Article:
On February 21, 1934, Nicaraguan rebel leader Augusto Cesar Sandino met with President Juan Bautista Sacasa at the Presidential Palace. Sandino had only recently stopped his guerilla war against government forces that were supported by the United States Marine Corps – a constant presence in Nicaragua since 1912 on missions to end uprisings and brushfire wars. Soon after President Sacasa had assumed power in 1933, negotiations had begun between Sacasa’s government and Sandino’s forces – a peace accord hinging on laying down of arms in trade for land rights and amnesty. Sandino was also asking for Sacasa to dismantle the US-trained National Guard, which had been left under the command of General Anastasio Somoza Garcia (left under his command at the behest of the US Ambassador, whose niece was married to Somoza).
As they left the negotiations talk on February 21st, Sandino’s car was stopped at the Palace’s gates by members of the National Guard. The men inside were forced out of the car and led to a nearby crossroads. There, Sandino, his brother and two of his generals were executed. They were buried nearby in an unmarked grave. That they had been at the Palace under an implied truce to discuss peace didn’t matter. With Sandino gone, his rebel forces were summarily routed. Two years later, General Somoza would depose President Sacasa and send him into exile – beginning a dictatorship that would rule Nicaragua for over 40 years.
It’s easy to draw parallels between this historical example and the overall theme of Season 3 of Game of Thrones. If Season 2 was all about power – who had it, how to get it, the price to pay for it – then Season 3 is a treatise on betrayal and treason. We’ve seen people betrayed before who’ve died as a result of it – think of Robert Baratheon or Ned Stark. Still, Season 3, which will roughly follow the first half of Book 3 of “A Song of Ice and Fire” AKA A Storm of Swords, is going to bring us a nonstop diet of betrayal, duplicity and treachery. Not just in new situations for our old characters, but in new characters who are skilled in the game of thrones. If you think that you’ve met the best players in this game, stay tuned. Some sharp operators are just around the corner.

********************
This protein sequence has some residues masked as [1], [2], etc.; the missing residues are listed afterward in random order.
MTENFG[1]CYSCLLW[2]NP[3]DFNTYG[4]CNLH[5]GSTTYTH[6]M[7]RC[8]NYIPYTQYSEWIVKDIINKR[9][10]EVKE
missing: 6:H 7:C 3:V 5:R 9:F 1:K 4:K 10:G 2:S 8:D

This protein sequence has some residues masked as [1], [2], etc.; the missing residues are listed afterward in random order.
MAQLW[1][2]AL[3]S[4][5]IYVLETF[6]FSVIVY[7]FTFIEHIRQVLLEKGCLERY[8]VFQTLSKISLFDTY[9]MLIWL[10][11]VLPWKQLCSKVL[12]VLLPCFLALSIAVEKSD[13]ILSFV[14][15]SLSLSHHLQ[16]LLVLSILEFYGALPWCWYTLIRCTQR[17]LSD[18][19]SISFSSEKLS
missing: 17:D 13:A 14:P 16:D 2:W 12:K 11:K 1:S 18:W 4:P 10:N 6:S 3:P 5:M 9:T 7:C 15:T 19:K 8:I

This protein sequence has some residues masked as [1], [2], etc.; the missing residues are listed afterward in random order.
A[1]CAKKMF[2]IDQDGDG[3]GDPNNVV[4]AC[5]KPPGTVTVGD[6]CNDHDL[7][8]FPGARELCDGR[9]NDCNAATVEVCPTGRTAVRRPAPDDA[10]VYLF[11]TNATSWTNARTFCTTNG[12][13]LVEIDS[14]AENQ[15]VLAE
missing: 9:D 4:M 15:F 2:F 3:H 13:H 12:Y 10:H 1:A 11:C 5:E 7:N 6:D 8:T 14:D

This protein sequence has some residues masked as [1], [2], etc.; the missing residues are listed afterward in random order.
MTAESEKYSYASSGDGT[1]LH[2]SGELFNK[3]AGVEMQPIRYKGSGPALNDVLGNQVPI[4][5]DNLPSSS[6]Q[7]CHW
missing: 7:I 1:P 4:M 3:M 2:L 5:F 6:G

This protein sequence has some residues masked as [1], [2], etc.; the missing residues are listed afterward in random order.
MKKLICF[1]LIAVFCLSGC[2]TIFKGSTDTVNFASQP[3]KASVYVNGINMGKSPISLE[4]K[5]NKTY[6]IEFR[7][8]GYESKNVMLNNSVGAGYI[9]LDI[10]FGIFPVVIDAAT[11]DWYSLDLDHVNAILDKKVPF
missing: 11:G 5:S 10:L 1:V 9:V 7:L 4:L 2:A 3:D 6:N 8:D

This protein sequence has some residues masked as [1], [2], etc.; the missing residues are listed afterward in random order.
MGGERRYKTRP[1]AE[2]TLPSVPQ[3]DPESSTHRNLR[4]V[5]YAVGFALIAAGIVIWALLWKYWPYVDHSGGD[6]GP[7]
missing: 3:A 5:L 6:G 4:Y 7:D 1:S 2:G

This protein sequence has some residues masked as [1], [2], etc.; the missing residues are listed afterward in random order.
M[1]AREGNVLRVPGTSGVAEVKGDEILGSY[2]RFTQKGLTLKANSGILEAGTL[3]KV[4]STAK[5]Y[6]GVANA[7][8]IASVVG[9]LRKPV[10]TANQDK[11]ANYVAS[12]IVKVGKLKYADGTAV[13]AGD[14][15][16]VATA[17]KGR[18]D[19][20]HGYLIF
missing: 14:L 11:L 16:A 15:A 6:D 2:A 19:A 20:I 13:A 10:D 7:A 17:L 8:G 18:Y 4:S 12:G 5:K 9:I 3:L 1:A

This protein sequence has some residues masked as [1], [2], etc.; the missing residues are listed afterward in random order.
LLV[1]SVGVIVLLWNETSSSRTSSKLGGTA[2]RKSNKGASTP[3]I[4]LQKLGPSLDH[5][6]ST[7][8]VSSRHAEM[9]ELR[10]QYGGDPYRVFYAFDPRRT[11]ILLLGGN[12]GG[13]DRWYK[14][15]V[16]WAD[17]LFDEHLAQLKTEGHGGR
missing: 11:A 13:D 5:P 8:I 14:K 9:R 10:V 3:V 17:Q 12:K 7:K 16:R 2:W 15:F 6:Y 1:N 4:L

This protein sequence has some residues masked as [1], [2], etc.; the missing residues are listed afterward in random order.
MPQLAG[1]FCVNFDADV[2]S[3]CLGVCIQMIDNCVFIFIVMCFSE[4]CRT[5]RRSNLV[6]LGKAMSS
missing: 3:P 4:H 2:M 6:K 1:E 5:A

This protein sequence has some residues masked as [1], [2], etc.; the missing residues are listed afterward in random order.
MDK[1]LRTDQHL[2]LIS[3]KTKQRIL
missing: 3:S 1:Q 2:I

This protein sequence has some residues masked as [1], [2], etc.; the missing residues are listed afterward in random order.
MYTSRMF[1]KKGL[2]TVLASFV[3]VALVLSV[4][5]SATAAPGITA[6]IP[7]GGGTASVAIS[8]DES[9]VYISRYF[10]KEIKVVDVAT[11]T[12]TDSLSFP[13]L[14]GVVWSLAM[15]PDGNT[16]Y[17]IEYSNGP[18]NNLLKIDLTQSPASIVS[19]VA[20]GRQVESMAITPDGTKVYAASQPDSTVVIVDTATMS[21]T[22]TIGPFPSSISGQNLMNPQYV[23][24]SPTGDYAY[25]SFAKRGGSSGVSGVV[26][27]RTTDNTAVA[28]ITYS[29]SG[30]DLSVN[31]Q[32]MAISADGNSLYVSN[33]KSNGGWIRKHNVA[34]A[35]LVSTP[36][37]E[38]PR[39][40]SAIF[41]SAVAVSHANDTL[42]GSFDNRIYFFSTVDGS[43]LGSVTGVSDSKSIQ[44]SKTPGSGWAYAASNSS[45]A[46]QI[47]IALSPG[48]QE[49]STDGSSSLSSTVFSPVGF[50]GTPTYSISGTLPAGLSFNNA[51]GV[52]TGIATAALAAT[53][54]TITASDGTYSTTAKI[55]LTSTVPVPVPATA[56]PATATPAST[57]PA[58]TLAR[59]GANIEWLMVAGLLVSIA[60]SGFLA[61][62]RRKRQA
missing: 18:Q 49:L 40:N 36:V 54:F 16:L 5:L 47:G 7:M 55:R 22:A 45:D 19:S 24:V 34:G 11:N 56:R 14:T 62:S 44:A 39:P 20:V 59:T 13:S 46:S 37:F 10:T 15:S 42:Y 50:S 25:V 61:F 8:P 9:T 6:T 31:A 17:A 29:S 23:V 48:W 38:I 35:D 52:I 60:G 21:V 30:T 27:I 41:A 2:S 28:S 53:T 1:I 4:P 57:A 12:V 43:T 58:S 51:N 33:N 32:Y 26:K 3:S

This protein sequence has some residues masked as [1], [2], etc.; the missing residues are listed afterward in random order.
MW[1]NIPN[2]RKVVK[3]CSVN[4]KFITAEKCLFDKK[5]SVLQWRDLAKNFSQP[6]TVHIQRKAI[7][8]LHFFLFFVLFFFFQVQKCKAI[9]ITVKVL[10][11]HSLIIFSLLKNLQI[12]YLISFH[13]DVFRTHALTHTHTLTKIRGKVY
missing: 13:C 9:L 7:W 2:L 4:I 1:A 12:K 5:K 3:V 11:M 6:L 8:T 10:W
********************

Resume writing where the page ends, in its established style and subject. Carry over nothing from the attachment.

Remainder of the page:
As Season 3 begins, the court at King’s Landing is in upheaval. The arrival of Lord Tywin Lannister to assume his post as Hand of the King will create shifts in allegiances and those who were once powerful will find themselves on the outside looking in. The clearest example is that of his son, Tyrion, who after saving the court and the city from Stannis Baratheon’s army has been cast down. A victim of his own activities during Season 2, Tyrion will find it bitter to see how the very people who he bled for, fought for and nearly died for turn their backs on him. All because he’s got the enmity of the three most powerful people at the court – King Joffrey, Lord Hand Tywin and Queen Regent Cersei; his own family. Worse, he will have a painful scar to remind him that someone in his own house thought it’d be better if he died outside the Mud Gate. Can he stand the betrayal of those closest to him without replying in kind?
He won’t be the only one who’ll face betrayal in King’s Landing. The recently-unbethroted Sansa Stark will find that, though no longer bound to Joffrey, her troubles and the dangers around her aren’t gone. There are many who will cast lascivious eyes at her growing frame and at the promise of wealth that comes with wedding an heir of Stark. So far, she’s been nothing more than a pawn in the great game of thrones. As her importance grows, so will the dangers for her. The Red Keep now houses Joffrey’s new bride, Margaery Tyrell, as well as many of her family – people who are skilled in climbing the social ladder. Will Sansa be able to recognize friend from foe? Will she finally learn how to spot who she can trust and who will betray her?
These very questions will eat at the insides of Stannis Baratheon, whose defeat at Blackwater Bay will force him to question everything and everyone who stands near him. For a man as hard and as proud as he is, defeat goes hand in hand with betrayal. But is that the case? Can he learn to turst Melisandre? Or his wife? Or any of the people around him? To be a King means to know who is trustworthy. Stannis had that in Davos Seaworth, but last anyone saw of him was being launched into the air by a gigantic ball of green fire into the waters of the Blackwater. Who does Stannis turn to now?
Meanwhile, far to the west, Sansa’s mother, Catelyn, has betrayed her son, King Robb Stark, by releasing Jaime Lannister in a desperate gamble to regain her two captive daughters. Her betrayal, though born out of love, will not only sting Robb personally, but it will leave him exposed in front of his Northern and Riverlands vassals. It’s not like Robb is doing any better though. His wedding to Talisa has betrayed the vow he made to the Freys to wed one of Lord Walder’s daughters. Just like his mother, this is a betrayal made out of love. But love has to be sometimes subdued by duty in order to play and win in the game of thrones. For a young man, desperately trying to hold onto his alliance, these many betrayals are pulling at the foundations of the alliance that supports both his crown and his desperate quest for independence.